Bear-y fun.

READ REVIEW

ANOTHER BOOK ABOUT BEARS.

A story about a bear begins...but the bear has had enough.

The “old brown bear” derails the story, much to the narrator’s perturbation, and proclaims that bears are exhausted by constantly having to “perform” all these stories whenever “you” open a book, when they’d rather be “sleeping, snoozing or napping.” Bears quit! At first, the narrator gets even by reciting ridiculous antics for the bear to act out, like wearing a tutu while riding a tiny bicycle. The bear makes an offer—get another, “better” animal star. But the narrator dismisses all the candidates the bear puts forth, citing certain flaws for each. An echidna’s “too spiky,” a dodo “too extinct,” a star-nosed mole “too…whoa!” Once the bear runs through all the animals in its contacts, the narrator claims bears are the natural stars for stories because they “are just right.” They strike a compromise: The bear gets to hibernate while some other animals take over key roles in the tale of “Goldilocks & the Three Bears.” This metanarrative is made especially entertaining by its conversational tone. Two easily distinguishable, but not fussily designed, text styles demarcate the two speakers of the book. The art is reminiscent of Jon Klassen’s, with the animals in predominantly static poses against plain backgrounds, but with stronger colors. The creatures are highly geometric in shape, and their perfectly round eyes manage to convey heaps of emotions. The inclusion of some nonstandard animals in the cast also helps to sustain interest.

Bear-y fun. (Picture book. 4-8)

Pub Date: Sept. 1, 2020

ISBN: 978-1-68464-084-3

Page Count: 32

Publisher: Kane Miller

Review Posted Online: June 30, 2020

Kirkus Reviews Issue: July 15, 2020

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Hee haw.

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THE WONKY DONKEY

The print version of a knee-slapping cumulative ditty.

In the song, Smith meets a donkey on the road. It is three-legged, and so a “wonky donkey” that, on further examination, has but one eye and so is a “winky wonky donkey” with a taste for country music and therefore a “honky-tonky winky wonky donkey,” and so on to a final characterization as a “spunky hanky-panky cranky stinky-dinky lanky honky-tonky winky wonky donkey.” A free musical recording (of this version, anyway—the author’s website hints at an adults-only version of the song) is available from the publisher and elsewhere online. Even though the book has no included soundtrack, the sly, high-spirited, eye patch–sporting donkey that grins, winks, farts, and clumps its way through the song on a prosthetic metal hoof in Cowley’s informal watercolors supplies comical visual flourishes for the silly wordplay. Look for ready guffaws from young audiences, whether read or sung, though those attuned to disability stereotypes may find themselves wincing instead or as well.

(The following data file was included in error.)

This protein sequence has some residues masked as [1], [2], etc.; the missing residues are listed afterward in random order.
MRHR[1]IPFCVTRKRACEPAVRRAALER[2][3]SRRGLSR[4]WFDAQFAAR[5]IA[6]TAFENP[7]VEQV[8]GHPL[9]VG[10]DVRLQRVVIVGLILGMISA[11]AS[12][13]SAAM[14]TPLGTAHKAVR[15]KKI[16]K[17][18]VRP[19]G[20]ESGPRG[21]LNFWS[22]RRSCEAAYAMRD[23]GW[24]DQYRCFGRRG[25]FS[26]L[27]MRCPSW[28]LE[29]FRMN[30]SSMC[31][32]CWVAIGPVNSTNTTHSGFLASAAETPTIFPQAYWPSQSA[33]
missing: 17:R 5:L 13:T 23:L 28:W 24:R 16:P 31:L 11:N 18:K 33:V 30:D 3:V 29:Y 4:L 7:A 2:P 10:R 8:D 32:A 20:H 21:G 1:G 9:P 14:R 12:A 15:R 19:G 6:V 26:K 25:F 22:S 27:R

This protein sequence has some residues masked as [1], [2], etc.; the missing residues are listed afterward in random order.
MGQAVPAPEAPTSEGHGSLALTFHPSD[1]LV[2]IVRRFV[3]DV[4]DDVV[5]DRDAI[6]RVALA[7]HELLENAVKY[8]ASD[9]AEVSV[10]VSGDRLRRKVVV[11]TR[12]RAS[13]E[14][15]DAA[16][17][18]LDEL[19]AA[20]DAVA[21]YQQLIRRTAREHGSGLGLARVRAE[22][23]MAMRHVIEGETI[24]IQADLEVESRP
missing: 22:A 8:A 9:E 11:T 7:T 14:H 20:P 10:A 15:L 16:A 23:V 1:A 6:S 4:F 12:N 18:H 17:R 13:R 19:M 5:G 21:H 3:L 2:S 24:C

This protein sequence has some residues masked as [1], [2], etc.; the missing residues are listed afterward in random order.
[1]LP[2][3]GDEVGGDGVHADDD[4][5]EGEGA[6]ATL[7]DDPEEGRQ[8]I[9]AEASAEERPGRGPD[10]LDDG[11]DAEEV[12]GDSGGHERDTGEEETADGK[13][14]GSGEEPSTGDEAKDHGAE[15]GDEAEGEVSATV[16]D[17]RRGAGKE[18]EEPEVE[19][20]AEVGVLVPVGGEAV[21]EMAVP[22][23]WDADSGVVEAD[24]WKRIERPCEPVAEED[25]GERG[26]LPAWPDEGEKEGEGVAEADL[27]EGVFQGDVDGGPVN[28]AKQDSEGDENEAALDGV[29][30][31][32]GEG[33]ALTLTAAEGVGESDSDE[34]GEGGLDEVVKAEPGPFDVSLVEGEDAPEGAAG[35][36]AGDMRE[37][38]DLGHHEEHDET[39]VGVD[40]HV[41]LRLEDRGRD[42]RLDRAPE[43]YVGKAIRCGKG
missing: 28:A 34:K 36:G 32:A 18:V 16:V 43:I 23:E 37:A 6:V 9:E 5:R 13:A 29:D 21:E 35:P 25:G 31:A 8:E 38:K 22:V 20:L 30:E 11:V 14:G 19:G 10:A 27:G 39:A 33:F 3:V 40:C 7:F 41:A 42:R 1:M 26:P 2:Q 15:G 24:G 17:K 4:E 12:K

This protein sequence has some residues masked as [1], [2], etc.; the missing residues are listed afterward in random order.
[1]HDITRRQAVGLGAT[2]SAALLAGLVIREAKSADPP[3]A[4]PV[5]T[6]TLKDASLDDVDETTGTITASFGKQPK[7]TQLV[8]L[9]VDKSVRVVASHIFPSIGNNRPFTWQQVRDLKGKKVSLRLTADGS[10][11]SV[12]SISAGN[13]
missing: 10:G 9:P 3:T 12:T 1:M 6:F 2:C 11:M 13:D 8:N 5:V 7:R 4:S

Hee haw. (Picture book. 5-7)

Pub Date: May 1, 2010

ISBN: 978-0-545-26124-1

Page Count: 26

Publisher: Scholastic

Review Posted Online: Dec. 29, 2018

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Spires’ understanding of the fragility and power of the artistic impulse mixes with expert pacing and subtle...

THE MOST MAGNIFICENT THING

Making things is difficult work. Readers will recognize the stages of this young heroine’s experience as she struggles to realize her vision.

First comes anticipation. The artist/engineer is spotted jauntily pulling a wagonload of junkyard treasures. Accompanied by her trusty canine companion, she begins drawing plans and building an assemblage. The narration has a breezy tone: “[S]he makes things all the time. Easy-peasy!” The colorful caricatures and creations contrast with the digital black outlines on a white background that depict an urban neighborhood. Intermittent blue-gray panels break up the white expanses on selected pages showing sequential actions. When the first piece doesn’t turn out as desired, the protagonist tries again, hoping to achieve magnificence. A model of persistence, she tries many adjustments; the vocabulary alone offers constructive behaviors: she “tinkers,” “wrenches,” “fiddles,” “examines,” “stares” and “tweaks.” Such hard work, however, combines with disappointing results, eventually leading to frustration, anger and injury. Explosive emotions are followed by defeat, portrayed with a small font and scaled-down figures. When the dog, whose expressions have humorously mirrored his owner’s through each phase, retrieves his leash, the resulting stroll serves them well. A fresh perspective brings renewed enthusiasm and—spoiler alert—a most magnificent scooter sidecar for a loyal assistant.

Spires’ understanding of the fragility and power of the artistic impulse mixes with expert pacing and subtle characterization for maximum delight. (Picture book. 4-7)

Pub Date: April 1, 2014

ISBN: 978-1-55453-704-4

Page Count: 32

Publisher: Kids Can

Review Posted Online: Feb. 26, 2014

Kirkus Reviews Issue: March 15, 2014

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